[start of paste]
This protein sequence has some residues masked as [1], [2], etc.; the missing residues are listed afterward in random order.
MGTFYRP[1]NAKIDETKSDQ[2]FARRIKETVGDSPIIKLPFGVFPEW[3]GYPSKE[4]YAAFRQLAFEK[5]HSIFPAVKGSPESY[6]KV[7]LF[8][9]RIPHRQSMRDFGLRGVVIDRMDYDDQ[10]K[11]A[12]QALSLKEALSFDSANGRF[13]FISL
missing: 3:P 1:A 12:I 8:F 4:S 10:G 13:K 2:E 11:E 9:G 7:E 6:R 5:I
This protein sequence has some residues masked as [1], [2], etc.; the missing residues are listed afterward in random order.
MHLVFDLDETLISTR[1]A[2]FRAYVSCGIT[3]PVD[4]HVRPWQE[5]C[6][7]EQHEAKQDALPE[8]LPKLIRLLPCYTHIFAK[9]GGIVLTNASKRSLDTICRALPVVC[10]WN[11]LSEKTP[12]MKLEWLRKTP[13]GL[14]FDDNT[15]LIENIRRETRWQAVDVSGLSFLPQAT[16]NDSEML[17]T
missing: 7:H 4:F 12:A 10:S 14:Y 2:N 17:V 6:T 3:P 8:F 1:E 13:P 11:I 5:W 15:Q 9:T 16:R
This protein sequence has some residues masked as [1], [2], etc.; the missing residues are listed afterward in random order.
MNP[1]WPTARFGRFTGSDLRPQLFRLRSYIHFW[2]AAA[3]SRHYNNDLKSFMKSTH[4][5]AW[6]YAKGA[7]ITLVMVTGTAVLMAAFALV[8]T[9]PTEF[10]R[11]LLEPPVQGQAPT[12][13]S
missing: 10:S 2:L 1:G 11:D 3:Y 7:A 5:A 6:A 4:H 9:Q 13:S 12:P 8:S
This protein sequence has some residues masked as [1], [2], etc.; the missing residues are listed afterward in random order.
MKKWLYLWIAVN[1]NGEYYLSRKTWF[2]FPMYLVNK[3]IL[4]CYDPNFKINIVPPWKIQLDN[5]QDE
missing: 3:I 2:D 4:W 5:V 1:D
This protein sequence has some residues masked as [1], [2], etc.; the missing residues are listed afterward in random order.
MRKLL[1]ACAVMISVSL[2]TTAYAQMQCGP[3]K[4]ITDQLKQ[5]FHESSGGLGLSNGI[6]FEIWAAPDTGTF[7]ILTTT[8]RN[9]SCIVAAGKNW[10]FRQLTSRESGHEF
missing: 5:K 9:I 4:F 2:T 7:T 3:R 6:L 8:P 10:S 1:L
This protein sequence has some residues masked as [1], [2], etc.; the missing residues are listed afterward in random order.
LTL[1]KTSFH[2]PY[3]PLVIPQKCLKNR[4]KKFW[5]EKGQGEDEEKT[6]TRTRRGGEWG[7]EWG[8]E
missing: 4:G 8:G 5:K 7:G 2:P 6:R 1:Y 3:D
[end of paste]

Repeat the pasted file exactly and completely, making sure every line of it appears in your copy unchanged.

This protein sequence has some residues masked as [1], [2], etc.; the missing residues are listed afterward in random order.
MGTFYRP[1]NAKIDETKSDQ[2]FARRIKETVGDSPIIKLPFGVFPEW[3]GYPSKE[4]YAAFRQLAFEK[5]HSIFPAVKGSPESY[6]KV[7]LF[8][9]RIPHRQSMRDFGLRGVVIDRMDYDDQ[10]K[11]A[12]QALSLKEALSFDSANGRF[13]FISL
missing: 3:P 1:A 12:I 8:F 4:S 10:G 13:K 2:E 11:E 9:G 7:E 6:R 5:I
This protein sequence has some residues masked as [1], [2], etc.; the missing residues are listed afterward in random order.
MHLVFDLDETLISTR[1]A[2]FRAYVSCGIT[3]PVD[4]HVRPWQE[5]C[6][7]EQHEAKQDALPE[8]LPKLIRLLPCYTHIFAK[9]GGIVLTNASKRSLDTICRALPVVC[10]WN[11]LSEKTP[12]MKLEWLRKTP[13]GL[14]FDDNT[15]LIENIRRETRWQAVDVSGLSFLPQAT[16]NDSEML[17]T
missing: 7:H 4:F 12:A 10:S 14:Y 2:N 17:V 6:T 3:P 8:F 1:E 13:P 11:I 5:W 15:Q 9:T 16:R
This protein sequence has some residues masked as [1], [2], etc.; the missing residues are listed afterward in random order.
MNP[1]WPTARFGRFTGSDLRPQLFRLRSYIHFW[2]AAA[3]SRHYNNDLKSFMKSTH[4][5]AW[6]YAKGA[7]ITLVMVTGTAVLMAAFALV[8]T[9]PTEF[10]R[11]LLEPPVQGQAPT[12][13]S
missing: 10:S 2:L 1:G 11:D 3:Y 7:A 5:A 6:A 4:H 9:Q 13:S 12:P 8:S
This protein sequence has some residues masked as [1], [2], etc.; the missing residues are listed afterward in random order.
MKKWLYLWIAVN[1]NGEYYLSRKTWF[2]FPMYLVNK[3]IL[4]CYDPNFKINIVPPWKIQLDN[5]QDE
missing: 3:I 2:D 4:W 5:V 1:D
This protein sequence has some residues masked as [1], [2], etc.; the missing residues are listed afterward in random order.
MRKLL[1]ACAVMISVSL[2]TTAYAQMQCGP[3]K[4]ITDQLKQ[5]FHESSGGLGLSNGI[6]FEIWAAPDTGTF[7]ILTTT[8]RN[9]SCIVAAGKNW[10]FRQLTSRESGHEF
missing: 5:K 9:I 4:F 2:T 7:T 3:R 6:L 8:P 10:S 1:L
This protein sequence has some residues masked as [1], [2], etc.; the missing residues are listed afterward in random order.
LTL[1]KTSFH[2]PY[3]PLVIPQKCLKNR[4]KKFW[5]EKGQGEDEEKT[6]TRTRRGGEWG[7]EWG[8]E
missing: 4:G 8:G 5:K 7:G 2:P 6:R 1:Y 3:D